I love seafood. But inflation is really starting to annoy me.
With shrimp, good fish and scallops of servable quality all selling from $15 to $30 a pound these days I am embarking on a mission to begin cooking some amazing meals with much less expensive seafood. A few months ago I started experimenting with fresh trout (~$3.99 a pound) dusted with Wondra flour and pan roasted in butter. Wonderful.
Yesterday I was at Whole Foods and beautiful fresh calamari was only $6.99 a pound. This was the inspiration for our next recipe. From my research I learned that braised stuffed calamari is a classic Italian preparation near the Romagna region. I love ordering calamari in restaurants and we have had some amazing grilled calamari dishes recently at nicer Mediterranean restaurants. But I tend to shy away from cooking with it at home given the need to cook it very quickly at a very high heat else its rubbery and unpalatable texture. However, last weekend, three great friends spent the weekend with us and we made a seafood stew in which the calamari was cooked for over an hour at a low simmer. The resulting squid was very tender and piqued my interest in slow cooking more of this very affordable seafood. This recipe is a bit of a hybrid between Biba Caggiano’s and Judy Rodgers’. The trick with braising calamari seems to be in slow cooking it for almost an hour until fork tender. I have never ordered this dish in a restaurant but it sounds comforting and delicious and reminds me of a squid adobo (braise using vinegar, garlic and soy sauce) my grandmother used to make. I hope everyone here likes squid! 1 pound whole squid body
1 pound squid tentacles
Few garlic cloves
2-3 anchovy fillets, minced
1/3 – 1/2 C parmigiano-reggiano
1/3 C dried bread crumbs
1/2 C dry white wine
Can of San Marzano tomatoes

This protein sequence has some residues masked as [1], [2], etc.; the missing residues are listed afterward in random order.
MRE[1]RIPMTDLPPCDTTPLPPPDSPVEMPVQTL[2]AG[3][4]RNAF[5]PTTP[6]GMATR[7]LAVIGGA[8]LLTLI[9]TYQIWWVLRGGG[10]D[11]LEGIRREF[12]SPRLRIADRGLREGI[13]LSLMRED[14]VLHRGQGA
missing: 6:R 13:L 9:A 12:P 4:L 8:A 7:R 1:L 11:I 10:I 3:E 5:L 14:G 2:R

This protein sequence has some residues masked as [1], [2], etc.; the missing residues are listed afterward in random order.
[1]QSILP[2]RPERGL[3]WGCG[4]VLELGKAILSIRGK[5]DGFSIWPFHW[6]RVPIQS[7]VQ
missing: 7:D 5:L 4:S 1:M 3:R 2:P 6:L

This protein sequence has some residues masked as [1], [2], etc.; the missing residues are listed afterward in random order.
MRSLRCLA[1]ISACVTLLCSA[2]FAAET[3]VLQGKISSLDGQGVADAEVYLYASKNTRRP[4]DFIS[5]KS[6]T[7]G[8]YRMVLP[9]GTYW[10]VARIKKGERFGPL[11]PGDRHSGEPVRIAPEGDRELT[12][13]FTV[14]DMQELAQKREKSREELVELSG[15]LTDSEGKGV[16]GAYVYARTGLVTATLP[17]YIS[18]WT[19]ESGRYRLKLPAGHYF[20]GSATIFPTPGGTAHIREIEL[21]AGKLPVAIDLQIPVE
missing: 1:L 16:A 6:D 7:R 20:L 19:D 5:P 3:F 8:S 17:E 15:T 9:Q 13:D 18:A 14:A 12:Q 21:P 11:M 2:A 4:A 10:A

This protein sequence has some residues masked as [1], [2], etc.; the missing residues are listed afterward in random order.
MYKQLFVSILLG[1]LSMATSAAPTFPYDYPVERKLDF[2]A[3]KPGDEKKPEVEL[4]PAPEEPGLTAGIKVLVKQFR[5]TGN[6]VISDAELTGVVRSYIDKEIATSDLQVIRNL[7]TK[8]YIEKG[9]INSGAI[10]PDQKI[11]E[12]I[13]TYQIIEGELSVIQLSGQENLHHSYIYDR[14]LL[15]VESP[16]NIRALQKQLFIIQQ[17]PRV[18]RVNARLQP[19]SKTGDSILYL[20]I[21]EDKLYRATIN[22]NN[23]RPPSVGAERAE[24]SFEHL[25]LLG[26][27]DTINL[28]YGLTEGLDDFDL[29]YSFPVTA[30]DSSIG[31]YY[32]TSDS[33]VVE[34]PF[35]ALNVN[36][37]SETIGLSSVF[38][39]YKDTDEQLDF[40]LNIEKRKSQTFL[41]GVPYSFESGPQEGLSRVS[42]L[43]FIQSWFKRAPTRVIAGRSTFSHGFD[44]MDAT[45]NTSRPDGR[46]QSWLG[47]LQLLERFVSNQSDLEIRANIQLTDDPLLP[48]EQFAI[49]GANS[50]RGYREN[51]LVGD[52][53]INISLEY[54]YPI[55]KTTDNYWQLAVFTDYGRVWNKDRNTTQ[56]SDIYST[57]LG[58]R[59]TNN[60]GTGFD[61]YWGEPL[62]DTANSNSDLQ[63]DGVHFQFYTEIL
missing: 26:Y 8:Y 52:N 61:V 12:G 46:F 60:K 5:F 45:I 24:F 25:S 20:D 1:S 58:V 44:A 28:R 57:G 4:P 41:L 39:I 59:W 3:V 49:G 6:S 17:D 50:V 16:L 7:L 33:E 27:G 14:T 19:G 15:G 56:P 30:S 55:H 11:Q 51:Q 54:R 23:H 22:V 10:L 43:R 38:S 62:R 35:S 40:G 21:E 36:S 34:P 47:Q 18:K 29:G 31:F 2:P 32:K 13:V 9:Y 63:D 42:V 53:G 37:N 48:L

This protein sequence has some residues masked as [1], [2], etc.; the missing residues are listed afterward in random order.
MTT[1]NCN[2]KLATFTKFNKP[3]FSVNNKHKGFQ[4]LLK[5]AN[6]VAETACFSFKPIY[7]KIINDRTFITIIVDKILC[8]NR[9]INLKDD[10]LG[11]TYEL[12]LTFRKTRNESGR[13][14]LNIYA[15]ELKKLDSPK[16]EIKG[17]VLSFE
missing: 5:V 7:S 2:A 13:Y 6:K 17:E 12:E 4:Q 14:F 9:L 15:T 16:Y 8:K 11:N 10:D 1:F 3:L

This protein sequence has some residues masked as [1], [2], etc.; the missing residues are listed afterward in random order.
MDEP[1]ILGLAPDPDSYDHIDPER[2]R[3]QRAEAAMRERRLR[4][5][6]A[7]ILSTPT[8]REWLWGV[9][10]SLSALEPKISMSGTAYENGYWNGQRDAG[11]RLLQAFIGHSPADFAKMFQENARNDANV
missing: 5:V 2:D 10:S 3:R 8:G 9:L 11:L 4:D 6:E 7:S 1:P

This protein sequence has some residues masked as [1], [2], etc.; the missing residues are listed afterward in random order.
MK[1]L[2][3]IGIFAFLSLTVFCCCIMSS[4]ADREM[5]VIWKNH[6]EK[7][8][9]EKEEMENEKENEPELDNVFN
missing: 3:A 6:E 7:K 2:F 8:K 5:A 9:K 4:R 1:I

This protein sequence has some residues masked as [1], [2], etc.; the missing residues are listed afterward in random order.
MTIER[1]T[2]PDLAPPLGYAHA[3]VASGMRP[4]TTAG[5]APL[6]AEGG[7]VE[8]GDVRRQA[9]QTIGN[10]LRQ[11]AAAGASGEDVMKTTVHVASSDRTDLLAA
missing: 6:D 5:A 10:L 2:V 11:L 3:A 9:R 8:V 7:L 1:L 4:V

Chop tentacles very fine by hand or in a processor and mix with parsley, garlic, anchovies, parm, bread crumbs, red pepper and olive oil and season to taste. If too dry, add more olive oil. Fill each squid body with the filling (but only fill half-full as the filling will expand during cooking). Some recipes call for an egg to bind the filling. Others don’t. Your call on whether you want to use it; I will likely not use it so not to dilute the calamari flavor of the filling. Some grated lemon zest added to the filling might also be nice. Close openings of the bodies with wooden toothpicks. In a skillet that can accommodate all the squid in a single layer, cook onions, parsley and garlic and a squeeze of some lemon juice. If you are in the mood, add diced fennel, leeks or capers to the onion mixture (additive, not necessary). Add squid and season with salt/pepper and red pepper flakes. Cook for a minute or two. Add wine and bring to a boil. Then add tomatoes. If you have the ink sac from the squid, place them in a strainer over the pan and pour a few spoonfuls of the sauce into the strainer, pressing to extract the ink from the sacs. Reduce to very low and simmer only turning the squid once or twice. Cook on low for just under an hour uncovered. Add more tomatoes if sauce gets too dry. Adjust seasonings to your liking. If you wish, finish stew by mixing in spoonful of cooked lentils or blanched chard leaves. (again, additive but not necessary). Serve over white rice or polenta on a cold November night.